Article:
Director of National Intelligence John Ratcliffe. Photo: Andrew Harnik/AFP via Getty Images.

Top Democrats in a letter on Tuesday demanded that Director of National Intelligence John Ratcliffe resume in-person congressional briefings on election security, which he abruptly halted last week, citing leaks of classified material.

Why it matters: Democrats, outraged over Ratcliffe's suspension of the briefings less than three months before the election, threatened to "consider the full range of tools available to compel compliance," which would likely include a subpoena and the withholding of funds to the top intelligence chief's office.

Context: Ratcliffe's decision came less than a month after the National Counterintelligence and Security Center said Russia is actively "using a range of measures" to "denigrate former Vice President Biden" before the November election.

  • The center's director, William Evanina, added that Kremlin-linked actors are actively supporting President Trump’s candidacy on social media and Russian television, while others are spreading false claims about corruption to undermine Biden and the Democratic Party.

What they're saying: "Your abrupt decision to cancel previously scheduled election-related briefings ... is an abdication of your responsibility to keep the American people and their elected representatives informed of foreign threats to the 2020 election," wrote House Speaker Nancy Pelosi (D-Calif.) with House Intelligence Chair Adam Schiff (D-Calif.) and Rep. Peter Visclosky (D-Ind.), the chairman of an appropriations subcommittee.

  • "It is more troubling as it comes only weeks before the American people begin casting votes within weeks of the Intelligence Community affirming publicly that our elections and American voters are once again the target of foreign interference," they added.
  • "Only through regular and in-depth briefings can Members of Congress ... hear directly from our career intelligence professionals, probe and scrutinize underlying reporting and basis for intelligence assessments, learn what steps the United States is taking to thwart foreign interference, and ensure that the intelligence judgments are not being influenced or skewed for political purposes."

The other side: Ratcliffe defended his decision on Fox News Sunday, accusing members of Congress of leaking classified information "for political purposes, to create a narrative that simply isn’t true, that somehow Russia is a greater national security threat than China."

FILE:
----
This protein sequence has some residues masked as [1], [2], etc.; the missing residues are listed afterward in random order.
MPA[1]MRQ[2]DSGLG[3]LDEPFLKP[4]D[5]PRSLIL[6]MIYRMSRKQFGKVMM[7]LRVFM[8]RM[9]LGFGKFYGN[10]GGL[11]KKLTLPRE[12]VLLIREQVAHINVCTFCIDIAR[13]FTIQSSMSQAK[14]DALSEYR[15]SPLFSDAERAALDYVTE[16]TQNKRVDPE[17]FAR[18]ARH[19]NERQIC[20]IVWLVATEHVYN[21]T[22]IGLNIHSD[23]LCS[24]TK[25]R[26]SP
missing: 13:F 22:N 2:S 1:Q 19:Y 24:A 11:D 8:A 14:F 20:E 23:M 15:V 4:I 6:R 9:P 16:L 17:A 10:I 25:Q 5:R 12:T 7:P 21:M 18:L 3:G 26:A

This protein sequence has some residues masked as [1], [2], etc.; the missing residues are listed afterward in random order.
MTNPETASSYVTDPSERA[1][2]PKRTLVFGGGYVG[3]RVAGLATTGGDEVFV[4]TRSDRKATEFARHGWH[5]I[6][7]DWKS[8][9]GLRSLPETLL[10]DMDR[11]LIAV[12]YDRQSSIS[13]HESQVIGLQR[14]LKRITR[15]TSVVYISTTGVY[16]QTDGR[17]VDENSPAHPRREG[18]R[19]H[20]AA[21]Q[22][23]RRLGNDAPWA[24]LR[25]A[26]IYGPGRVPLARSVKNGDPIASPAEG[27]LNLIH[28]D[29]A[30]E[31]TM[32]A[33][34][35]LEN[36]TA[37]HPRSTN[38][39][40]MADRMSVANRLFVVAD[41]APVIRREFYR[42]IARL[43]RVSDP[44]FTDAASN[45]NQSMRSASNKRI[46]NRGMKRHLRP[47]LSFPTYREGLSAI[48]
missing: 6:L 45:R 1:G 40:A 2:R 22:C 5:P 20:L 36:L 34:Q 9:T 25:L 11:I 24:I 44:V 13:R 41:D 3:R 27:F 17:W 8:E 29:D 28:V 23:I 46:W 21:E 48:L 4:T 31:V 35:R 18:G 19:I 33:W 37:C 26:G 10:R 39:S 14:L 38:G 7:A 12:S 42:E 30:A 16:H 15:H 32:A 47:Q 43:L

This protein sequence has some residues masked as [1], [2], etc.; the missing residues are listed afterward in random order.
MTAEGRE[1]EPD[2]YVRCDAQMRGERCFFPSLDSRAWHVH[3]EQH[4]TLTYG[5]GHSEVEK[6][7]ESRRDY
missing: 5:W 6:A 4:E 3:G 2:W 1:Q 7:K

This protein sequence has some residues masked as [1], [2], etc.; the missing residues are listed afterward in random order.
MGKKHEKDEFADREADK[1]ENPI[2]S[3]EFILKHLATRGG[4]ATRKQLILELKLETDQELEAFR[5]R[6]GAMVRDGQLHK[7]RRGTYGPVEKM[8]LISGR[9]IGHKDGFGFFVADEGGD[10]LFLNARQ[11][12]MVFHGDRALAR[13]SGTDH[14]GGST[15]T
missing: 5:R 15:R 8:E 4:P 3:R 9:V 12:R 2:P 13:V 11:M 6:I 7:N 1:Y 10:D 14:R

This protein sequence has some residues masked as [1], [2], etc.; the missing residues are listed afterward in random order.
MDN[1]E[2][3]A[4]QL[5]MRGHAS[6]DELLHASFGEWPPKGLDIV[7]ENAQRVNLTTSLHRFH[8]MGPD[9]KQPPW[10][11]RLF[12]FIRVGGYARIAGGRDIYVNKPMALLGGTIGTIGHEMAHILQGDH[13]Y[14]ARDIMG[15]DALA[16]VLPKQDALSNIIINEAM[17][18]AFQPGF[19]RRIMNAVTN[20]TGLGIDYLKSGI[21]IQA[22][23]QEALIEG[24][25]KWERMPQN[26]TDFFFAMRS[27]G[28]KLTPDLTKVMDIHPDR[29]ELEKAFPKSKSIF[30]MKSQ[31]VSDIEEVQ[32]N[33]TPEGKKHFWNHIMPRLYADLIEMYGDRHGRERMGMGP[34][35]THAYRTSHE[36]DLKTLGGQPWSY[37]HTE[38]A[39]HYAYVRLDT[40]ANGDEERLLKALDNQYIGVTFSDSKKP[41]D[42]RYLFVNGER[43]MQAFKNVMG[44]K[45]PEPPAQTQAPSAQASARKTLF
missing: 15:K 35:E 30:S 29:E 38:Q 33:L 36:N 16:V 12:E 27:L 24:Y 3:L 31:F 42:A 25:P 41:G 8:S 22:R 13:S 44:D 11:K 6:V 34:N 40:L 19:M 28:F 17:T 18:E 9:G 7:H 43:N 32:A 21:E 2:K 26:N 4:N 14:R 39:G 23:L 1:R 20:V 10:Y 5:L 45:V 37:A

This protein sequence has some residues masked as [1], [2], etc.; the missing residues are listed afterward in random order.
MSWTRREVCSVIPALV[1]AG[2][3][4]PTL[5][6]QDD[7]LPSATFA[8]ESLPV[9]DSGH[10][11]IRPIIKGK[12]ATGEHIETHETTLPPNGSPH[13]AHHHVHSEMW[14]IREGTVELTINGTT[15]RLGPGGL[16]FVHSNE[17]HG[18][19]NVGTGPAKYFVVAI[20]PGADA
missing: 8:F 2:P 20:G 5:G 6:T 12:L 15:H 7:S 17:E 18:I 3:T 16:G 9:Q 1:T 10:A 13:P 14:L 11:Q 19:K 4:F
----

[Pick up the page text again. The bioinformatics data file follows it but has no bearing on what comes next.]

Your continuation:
Go deeper: Read the full letter.

Go deeper

Trump nominates former Nunes aide to be intelligence community watchdog

Devin Nunes. Photo: Alex Wong/Getty Images

President Trump on Wednesday announced his intent to nominate National Security Council official Allen Souza, a former aide to Rep. Devin Nunes (R-Calif.), to serve as the inspector general of the intelligence community.

Why it matters: Trump fired the IC's previous inspector general Michael Atkinson for his handling of a whistleblower complaint about the president's call with Ukrainian President Volodymyr Zelensky. Atkinson's decision to turn over the complaint to Congress ultimately led to Trump's impeachment.

The apocalypse scenario

Illustration: Aïda Amer/Axios

Democratic lawyers are preparing to challenge any effort by President Trump to swap electors chosen by voters with electors selected by Republican-controlled legislatures. One state of particular concern: Pennsylvania, where the GOP controls the state house.

Why it matters: Trump's refusal to commit to a peaceful transfer of power, together with a widely circulated article in The Atlantic about how bad the worst-case scenarios could get, is drawing new attention to the brutal fights that could jeopardize a final outcome.

Updated 2 hours ago - Politics & Policy

Coronavirus dashboard

Illustration: Sarah Grillo/Axios

  1. Global: Total confirmed cases as of 6:30 p.m. ET: 32,390,204 — Total deaths: 985,302 — Total recoveries: 22,286,345Map.
  2. U.S.: Total confirmed cases as of 6:30 p.m ET: 7,020,967 — Total deaths: 203,481 — Total recoveries: 2,710,183 — Total tests: 98,476,600Map.
  3. States: "We’re not closing anything going forward": Florida fully lifts COVID restaurant restrictions — Virginia Gov. Ralph Northam tests positive for coronavirus.
  4. Health: Young people accounted for 20% of cases this summer.
  5. Business: Coronavirus has made airports happier places The expiration of Pandemic Unemployment Assistance looms.
  6. Education: Where bringing students back to school is most risky.